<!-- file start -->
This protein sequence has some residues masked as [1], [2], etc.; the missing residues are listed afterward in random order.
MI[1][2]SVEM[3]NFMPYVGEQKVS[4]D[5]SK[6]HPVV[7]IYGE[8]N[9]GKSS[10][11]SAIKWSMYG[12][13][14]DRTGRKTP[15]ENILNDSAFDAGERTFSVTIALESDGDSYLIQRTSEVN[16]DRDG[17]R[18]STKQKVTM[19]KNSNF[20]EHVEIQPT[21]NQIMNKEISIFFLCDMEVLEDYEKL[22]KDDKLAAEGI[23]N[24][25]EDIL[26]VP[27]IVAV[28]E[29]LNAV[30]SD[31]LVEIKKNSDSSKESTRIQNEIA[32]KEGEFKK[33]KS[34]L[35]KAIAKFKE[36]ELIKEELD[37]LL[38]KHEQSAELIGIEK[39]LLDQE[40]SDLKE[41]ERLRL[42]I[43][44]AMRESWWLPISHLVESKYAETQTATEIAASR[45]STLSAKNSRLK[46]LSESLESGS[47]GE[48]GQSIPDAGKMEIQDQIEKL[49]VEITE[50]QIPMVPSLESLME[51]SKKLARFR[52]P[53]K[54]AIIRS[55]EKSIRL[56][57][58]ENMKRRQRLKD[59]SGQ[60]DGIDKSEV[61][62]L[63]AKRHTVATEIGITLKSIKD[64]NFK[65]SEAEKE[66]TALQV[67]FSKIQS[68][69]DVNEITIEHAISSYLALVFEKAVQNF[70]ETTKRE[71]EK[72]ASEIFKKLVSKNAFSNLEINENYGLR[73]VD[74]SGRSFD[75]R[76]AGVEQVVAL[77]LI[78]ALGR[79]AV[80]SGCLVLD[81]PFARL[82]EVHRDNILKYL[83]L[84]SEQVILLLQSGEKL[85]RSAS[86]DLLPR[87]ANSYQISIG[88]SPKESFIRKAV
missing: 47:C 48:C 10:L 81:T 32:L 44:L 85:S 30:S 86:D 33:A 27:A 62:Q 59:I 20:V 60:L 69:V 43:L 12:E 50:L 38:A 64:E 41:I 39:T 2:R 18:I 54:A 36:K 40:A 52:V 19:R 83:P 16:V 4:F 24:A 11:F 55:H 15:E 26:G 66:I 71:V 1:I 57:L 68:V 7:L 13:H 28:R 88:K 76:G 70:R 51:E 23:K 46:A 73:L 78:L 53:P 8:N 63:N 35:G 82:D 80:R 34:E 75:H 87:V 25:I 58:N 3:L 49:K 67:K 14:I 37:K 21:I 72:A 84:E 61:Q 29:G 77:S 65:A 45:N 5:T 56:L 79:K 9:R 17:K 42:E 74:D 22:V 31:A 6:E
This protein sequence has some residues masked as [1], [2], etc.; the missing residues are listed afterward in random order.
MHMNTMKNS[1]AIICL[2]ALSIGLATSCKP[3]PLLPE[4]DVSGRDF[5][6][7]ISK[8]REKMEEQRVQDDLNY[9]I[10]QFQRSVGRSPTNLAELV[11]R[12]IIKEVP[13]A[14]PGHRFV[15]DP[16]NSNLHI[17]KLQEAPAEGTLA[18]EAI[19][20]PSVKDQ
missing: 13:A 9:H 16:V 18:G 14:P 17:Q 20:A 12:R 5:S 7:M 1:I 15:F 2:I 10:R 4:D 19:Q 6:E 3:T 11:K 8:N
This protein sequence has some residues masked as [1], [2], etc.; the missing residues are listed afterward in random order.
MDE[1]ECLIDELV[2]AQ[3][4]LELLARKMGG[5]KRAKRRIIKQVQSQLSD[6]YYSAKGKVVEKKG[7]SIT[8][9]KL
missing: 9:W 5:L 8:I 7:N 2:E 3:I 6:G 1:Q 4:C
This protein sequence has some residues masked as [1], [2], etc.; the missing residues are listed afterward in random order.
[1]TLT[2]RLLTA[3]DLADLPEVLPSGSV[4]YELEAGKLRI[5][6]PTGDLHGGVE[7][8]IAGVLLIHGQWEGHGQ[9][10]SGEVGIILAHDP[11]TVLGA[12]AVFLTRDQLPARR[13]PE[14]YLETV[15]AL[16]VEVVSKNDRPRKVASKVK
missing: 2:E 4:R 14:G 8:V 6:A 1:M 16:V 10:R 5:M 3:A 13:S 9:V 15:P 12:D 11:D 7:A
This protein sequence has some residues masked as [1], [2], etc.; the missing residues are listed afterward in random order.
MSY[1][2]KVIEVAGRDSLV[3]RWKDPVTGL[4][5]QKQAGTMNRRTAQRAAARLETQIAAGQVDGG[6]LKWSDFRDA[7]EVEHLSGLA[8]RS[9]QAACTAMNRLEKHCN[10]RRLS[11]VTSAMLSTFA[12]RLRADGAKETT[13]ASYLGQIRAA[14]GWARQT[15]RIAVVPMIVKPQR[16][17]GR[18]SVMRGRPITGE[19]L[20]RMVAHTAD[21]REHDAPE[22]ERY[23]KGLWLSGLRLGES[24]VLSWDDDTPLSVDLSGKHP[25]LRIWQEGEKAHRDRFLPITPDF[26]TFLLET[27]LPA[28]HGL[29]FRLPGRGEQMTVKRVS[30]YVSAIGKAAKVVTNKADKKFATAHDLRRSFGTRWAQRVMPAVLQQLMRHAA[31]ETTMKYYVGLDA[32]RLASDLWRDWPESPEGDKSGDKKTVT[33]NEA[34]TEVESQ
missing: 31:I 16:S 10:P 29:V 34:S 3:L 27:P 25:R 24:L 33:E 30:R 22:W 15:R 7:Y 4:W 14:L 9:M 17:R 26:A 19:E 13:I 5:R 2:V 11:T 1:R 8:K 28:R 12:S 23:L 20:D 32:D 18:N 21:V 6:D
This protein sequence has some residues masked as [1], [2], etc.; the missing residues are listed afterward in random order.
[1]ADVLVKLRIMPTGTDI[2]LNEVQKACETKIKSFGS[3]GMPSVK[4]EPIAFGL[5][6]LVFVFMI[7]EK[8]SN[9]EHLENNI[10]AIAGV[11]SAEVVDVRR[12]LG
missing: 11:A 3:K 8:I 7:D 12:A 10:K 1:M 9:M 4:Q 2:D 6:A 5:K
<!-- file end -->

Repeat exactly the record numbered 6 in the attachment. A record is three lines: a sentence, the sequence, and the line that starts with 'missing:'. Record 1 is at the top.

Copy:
This protein sequence has some residues masked as [1], [2], etc.; the missing residues are listed afterward in random order.
[1]ADVLVKLRIMPTGTDI[2]LNEVQKACETKIKSFGS[3]GMPSVK[4]EPIAFGL[5][6]LVFVFMI[7]EK[8]SN[9]EHLENNI[10]AIAGV[11]SAEVVDVRR[12]LG
missing: 11:A 3:K 8:I 7:D 12:A 10:K 1:M 9:M 4:Q 2:D 6:A 5:K